I Dream of Flying
Sept. 6 - Nov. 19
3 Summer Shows
Home is more than a house, more than a town. Home is everything that makes us who we are. Two artists who showed at The Ashby-Hodge Gallery of American Art on the campus of Central Methodist University, exhibit paintings from their home states, and all that encompasses "home," in the exhibition "3 Summer Shows."
The show, which ran June 7–July 23 at the Gallery in Fayette, showcases "Missouri Impressions" by Carol Hatting Bramon, and "Kansas Impressions" by the late James J. Froese. Joined with the main shows was a gallery of works from the Gallery collection called "Small is Big."
Carol Hatting Bramon grew up in Jefferson City and was encouraged by her father at an early age to be creative. She began drawing and never quit. She got a Bachelor of Science in art with a minor in English from Lincoln University in 1961, followed by an MED in art education from the University of Missouri – Columbia.
She has continued her exploration of artistic expression through studies in printmaking, drawing, watercolor, and pastel. Bramon and her husband, Gene, currently live in Mexico, Mo., where she taught art for 25 years.
Bramon works in a home studio, but she enjoys painting plein air in watercolor and pastel, sometimes beginning outside and finishing in the studio. She says her purpose in creating a piece of art is the pure joy derived from finishing a work that is personally pleasing to her. Through the years, she has shared her work in many art shows and has received recurring recognition for it.
She believes that the imagination is expressed through art, whether it be visual arts, literature, or music. "The light of one's imagination illuminates the efforts and thoughts of the arts," Bramon says.
Her Missouri "home" on display includes paintings of Arrow Rock and Hermann, as well as mono-prints, oils, and acrylic.
Bramon also participates in raising funds for the Dream Factory in Audrain County, which helps ill children live out a dream of their own. In doing so, she participates in the county's "Chairs 4 Charity" auction; she paints her chairs based on children's nursery rhymes.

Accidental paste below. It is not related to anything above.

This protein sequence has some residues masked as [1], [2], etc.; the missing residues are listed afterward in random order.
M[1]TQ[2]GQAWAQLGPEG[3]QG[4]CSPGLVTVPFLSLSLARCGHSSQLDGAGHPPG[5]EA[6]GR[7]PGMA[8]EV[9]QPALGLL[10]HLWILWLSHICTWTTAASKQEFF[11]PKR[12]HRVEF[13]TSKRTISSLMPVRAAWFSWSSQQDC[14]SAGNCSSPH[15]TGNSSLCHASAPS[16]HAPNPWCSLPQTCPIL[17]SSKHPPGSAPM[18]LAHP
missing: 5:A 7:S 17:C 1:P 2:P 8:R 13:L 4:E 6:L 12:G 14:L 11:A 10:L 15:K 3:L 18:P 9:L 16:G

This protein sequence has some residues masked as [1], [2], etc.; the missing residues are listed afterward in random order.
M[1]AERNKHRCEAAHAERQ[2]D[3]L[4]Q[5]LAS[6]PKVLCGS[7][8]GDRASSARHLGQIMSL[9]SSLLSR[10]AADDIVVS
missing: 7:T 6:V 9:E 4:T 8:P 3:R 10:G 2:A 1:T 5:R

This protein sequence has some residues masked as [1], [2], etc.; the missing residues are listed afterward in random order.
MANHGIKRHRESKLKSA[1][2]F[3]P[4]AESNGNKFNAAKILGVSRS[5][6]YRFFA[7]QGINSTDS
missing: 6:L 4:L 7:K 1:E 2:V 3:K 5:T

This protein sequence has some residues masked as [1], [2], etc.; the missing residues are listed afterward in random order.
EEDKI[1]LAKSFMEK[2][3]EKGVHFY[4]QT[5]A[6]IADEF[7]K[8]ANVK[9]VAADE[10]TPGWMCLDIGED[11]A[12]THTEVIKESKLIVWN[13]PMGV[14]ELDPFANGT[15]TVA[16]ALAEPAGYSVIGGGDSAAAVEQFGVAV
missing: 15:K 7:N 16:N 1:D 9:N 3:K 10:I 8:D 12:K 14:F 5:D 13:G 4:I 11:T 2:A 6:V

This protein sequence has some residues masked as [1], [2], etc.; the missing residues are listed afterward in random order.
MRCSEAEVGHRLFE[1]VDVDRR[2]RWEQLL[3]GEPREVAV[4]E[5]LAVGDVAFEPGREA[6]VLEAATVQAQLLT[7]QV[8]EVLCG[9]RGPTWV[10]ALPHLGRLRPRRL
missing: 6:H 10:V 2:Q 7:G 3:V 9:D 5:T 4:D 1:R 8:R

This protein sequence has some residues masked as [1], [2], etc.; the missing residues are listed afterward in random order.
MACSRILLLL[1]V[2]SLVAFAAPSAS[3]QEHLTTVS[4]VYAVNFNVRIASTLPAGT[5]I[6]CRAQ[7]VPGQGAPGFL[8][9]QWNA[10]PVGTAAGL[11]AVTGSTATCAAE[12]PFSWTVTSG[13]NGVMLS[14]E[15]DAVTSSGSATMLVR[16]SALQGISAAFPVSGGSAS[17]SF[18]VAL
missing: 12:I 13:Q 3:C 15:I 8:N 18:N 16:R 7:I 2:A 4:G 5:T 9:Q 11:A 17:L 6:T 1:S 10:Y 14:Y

Froese's "home" was Kansas and strong connections with his past, including his comfort in the state's wild places and a celebration of Native American culture.
As an artist, Froese (1936-2012) was prolific and believed in sharing all of his work, regardless of medium, style, and critiquing. He worked in a variety of media; however, he is most known for his paintings, drawings, and assemblages. He ranged from realistic to abstract, refined to rough.
He often used references to historical events and Indian life. He was a visual storyteller juxtaposing whimsy and mundane, "unraveling the complex layers beneath our common experiences."
Froese apprenticed to Thomas Hart Benton while at the Kansas City Art Institute, where he received his Bachelor of Fine Arts. After continuing to study at Cranbrook Academy of Art in Michigan, he finished his master's degree at Wichita University (Kansas).
He taught art at Jacksonville State University in Alabama. In 1968 he became the head of the University of Missouri's (MU) Extension Program. In addition he lectured, taught, supervised, and judged art shows. He ended his formal career teaching art at MU. He became solitary after he retired so he could concentrate fully on creating his art.
Froese presented more than 40 shows and exhibited alongside Salvador Dali in one juried show.
His brother James says, "His subject matter was often drawn from his past experiences, which made his work unique... His paintings, drawings, sculpture, and three-dimensional works are those of a gifted storyteller." He calls his brother one of the most creative artists of his generation.
The third segment of the summer show at the Gallery showed 30 pieces of artwork from the Ashby-Hodge permanent collection. "Small is Big" refers to the actual size of the art pieces, the largest being 18" x 13.5."
Artists featured include Aaron Pyle, Aaron Bohrod, James Durard Marshall, Roger Medearis, Robert Macdonald Graham, Charles Banks Wilson, Diane Huneke, and Anna Mae Hodge, whose name the Gallery carries. Collectively the works displayed provide the opportunity for viewers to understand the power of art that may be small in size but big in impact.